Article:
Have baseball games become too long?
Frank DeFord talks baseball with the Online NewsHour.
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If you've ever been to a professional baseball game, you probably know those moments when nothing seems to happen. A batter steps up to the plate. He digs his back foot into the batter's box, and swinging the bat like a pendulum, prepares for the pitch. The pitcher checks the runner on first and fires a warning shot to the first baseman. The batter steps out of the box, adjusts his glove, checks his third base coach for a sign, and steps back in.
The batter motions to the umpire for 'time.'
For some fans, this is the beauty of baseball -- after all, as Yogi Berra said, it is the game that's "over when it's over," not when the clock runs out. But in this MTV era, Major League Baseball is worried that the game takes too long for television, too long to attract a new generation of fans.
The ideal length of game is a debate that seems to heat up at the beginning and end of each season. In the last 20 years, the average length of games in the American League has increased from 2 hours 30 minutes to about 3 hours. In the World Series, it's even worse. Last year the games averaged over 3 hours and 30 minutes. Bud Selig, the acting commissioner of baseball, has instructed umpires to start enforcing new rules aimed at quickening in the pace. The speed-up program has the support of both the players association and the umpires union, but whether it will work remains to be seen.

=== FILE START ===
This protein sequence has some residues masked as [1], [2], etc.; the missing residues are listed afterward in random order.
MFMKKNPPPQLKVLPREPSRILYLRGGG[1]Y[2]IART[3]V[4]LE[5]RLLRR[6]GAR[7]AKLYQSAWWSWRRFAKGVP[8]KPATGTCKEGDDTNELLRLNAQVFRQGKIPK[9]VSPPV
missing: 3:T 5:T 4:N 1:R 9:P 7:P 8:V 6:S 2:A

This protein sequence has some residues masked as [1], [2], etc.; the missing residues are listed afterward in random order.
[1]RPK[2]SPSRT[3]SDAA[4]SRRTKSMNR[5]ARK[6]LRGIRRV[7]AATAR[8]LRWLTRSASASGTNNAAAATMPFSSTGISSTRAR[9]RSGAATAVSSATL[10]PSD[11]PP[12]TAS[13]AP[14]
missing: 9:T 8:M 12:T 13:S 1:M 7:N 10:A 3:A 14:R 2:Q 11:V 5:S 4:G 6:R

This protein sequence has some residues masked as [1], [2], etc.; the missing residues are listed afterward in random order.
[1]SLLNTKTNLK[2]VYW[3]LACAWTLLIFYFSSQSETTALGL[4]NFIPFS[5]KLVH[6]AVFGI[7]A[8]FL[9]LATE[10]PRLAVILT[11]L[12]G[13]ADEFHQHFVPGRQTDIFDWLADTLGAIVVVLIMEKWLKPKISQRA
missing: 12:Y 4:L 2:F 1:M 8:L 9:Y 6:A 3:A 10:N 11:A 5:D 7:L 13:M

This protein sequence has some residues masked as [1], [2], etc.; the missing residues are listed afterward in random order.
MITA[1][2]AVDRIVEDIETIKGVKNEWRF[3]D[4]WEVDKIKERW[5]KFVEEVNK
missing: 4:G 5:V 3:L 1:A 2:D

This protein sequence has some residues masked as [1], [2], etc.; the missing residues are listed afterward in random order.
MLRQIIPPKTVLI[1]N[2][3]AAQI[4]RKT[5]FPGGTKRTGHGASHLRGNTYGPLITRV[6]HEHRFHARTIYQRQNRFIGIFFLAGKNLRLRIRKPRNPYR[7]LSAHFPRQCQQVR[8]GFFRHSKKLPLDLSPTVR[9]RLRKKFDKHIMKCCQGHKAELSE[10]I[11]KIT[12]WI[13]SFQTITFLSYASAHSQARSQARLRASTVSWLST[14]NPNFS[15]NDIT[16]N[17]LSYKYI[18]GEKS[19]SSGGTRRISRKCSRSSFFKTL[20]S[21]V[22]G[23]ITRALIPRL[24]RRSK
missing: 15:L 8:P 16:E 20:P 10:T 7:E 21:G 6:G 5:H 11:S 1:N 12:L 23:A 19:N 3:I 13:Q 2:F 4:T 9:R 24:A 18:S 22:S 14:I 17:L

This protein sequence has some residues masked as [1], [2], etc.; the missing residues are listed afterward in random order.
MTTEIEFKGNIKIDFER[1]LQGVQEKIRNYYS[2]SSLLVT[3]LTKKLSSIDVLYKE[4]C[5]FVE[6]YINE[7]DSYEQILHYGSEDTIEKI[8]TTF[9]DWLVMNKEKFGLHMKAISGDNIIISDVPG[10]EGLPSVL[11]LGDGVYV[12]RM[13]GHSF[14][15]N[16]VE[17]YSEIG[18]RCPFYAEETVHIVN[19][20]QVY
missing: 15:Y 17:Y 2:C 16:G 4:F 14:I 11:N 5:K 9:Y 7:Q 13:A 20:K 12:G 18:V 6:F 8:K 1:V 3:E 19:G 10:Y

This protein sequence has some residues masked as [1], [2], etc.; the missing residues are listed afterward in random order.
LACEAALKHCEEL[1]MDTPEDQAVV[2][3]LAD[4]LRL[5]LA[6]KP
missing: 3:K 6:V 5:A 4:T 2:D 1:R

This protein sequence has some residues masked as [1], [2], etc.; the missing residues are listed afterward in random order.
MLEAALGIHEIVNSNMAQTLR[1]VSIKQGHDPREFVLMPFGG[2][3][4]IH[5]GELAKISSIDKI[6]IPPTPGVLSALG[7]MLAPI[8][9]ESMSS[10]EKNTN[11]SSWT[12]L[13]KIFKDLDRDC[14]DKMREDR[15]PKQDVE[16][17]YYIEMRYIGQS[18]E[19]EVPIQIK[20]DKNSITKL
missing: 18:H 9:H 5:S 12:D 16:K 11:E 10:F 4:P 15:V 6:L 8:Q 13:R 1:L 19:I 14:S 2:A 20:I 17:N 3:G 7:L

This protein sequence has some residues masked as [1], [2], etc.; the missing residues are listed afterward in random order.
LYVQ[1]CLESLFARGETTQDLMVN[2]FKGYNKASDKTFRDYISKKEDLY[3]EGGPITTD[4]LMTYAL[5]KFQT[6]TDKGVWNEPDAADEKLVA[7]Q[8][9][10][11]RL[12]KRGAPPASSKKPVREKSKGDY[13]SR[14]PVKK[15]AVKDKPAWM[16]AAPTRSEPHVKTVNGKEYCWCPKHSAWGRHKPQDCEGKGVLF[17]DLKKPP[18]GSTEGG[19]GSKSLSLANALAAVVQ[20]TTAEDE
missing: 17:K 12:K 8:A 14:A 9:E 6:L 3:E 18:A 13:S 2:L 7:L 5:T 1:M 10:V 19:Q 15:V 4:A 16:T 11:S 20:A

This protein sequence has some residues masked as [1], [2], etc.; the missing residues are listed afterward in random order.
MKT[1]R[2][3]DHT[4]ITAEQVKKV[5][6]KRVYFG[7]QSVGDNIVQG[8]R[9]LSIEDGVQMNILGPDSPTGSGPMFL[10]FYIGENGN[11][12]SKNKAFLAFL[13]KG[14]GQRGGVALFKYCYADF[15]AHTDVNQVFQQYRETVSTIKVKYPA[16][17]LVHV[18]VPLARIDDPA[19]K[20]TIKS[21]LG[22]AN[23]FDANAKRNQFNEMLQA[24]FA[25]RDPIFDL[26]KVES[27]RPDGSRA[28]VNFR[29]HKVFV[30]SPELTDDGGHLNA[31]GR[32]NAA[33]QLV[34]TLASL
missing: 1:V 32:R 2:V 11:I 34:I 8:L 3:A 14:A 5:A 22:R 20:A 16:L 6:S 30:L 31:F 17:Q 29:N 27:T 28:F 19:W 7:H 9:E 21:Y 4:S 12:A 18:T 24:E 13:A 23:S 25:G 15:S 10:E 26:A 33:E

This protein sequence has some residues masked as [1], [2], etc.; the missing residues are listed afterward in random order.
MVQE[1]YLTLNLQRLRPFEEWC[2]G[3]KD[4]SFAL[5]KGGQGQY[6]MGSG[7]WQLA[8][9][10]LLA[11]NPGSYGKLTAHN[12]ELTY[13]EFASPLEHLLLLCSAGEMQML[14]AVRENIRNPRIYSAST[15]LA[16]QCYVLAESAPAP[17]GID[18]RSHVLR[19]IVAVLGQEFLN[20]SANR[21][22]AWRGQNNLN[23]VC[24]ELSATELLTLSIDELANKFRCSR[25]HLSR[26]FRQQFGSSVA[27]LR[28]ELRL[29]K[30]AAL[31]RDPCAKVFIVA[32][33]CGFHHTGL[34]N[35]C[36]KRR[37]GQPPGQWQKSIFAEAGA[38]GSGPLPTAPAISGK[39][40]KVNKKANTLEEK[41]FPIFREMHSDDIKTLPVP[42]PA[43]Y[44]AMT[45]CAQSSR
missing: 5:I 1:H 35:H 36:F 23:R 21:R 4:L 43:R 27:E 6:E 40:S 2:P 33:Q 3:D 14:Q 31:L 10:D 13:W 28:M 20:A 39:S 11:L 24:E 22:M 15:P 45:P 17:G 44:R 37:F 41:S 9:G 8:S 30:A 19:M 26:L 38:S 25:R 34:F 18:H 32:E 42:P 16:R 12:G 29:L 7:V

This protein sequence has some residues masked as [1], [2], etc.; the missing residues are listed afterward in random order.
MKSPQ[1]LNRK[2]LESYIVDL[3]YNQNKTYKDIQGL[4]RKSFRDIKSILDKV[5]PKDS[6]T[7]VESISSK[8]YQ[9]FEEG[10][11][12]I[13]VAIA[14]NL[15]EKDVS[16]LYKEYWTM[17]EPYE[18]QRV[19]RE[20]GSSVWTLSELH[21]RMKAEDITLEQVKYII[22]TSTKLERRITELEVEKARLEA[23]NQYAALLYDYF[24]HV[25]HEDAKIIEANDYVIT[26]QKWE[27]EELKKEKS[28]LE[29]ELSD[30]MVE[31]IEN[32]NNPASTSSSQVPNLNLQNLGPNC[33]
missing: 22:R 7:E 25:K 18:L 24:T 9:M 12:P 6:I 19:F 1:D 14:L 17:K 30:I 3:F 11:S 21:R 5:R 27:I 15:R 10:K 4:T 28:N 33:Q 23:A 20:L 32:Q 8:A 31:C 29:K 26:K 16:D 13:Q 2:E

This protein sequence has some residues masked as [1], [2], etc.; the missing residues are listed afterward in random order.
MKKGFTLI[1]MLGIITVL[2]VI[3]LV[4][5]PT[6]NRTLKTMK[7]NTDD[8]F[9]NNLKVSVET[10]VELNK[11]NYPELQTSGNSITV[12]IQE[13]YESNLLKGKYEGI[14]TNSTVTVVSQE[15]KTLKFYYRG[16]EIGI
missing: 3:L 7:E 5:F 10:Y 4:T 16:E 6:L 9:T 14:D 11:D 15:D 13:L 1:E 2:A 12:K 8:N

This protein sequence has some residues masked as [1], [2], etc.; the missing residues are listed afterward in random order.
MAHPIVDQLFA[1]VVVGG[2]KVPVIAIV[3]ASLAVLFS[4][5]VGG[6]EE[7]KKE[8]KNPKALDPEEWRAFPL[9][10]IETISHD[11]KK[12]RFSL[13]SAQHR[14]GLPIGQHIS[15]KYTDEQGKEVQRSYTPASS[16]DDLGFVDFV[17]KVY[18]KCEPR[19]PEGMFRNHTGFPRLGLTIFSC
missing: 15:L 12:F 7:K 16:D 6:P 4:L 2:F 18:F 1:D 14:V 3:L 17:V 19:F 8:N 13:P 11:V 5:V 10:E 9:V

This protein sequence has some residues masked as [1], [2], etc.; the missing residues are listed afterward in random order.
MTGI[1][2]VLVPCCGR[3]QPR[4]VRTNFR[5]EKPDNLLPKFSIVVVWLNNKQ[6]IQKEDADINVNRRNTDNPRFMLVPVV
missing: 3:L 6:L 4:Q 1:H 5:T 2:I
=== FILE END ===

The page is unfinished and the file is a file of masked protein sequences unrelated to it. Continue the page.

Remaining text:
RULES FOR SHORTENING THE GAME:
Pitchers must throw the ball within 12 seconds after the hitter settles into the batter's box with no one on base. Umpires should not automatically grant permission for a batter to leave the batter's box. When given permission to leave the batter's box, batters may not step more than three feet from the box. Hitters are to give bat boys second bats to have ready in case of a broken bat.
IS the game too long? Will new regulations ruin the flow and rhythm of the game? Sports writer Frank DeFord answers your questions.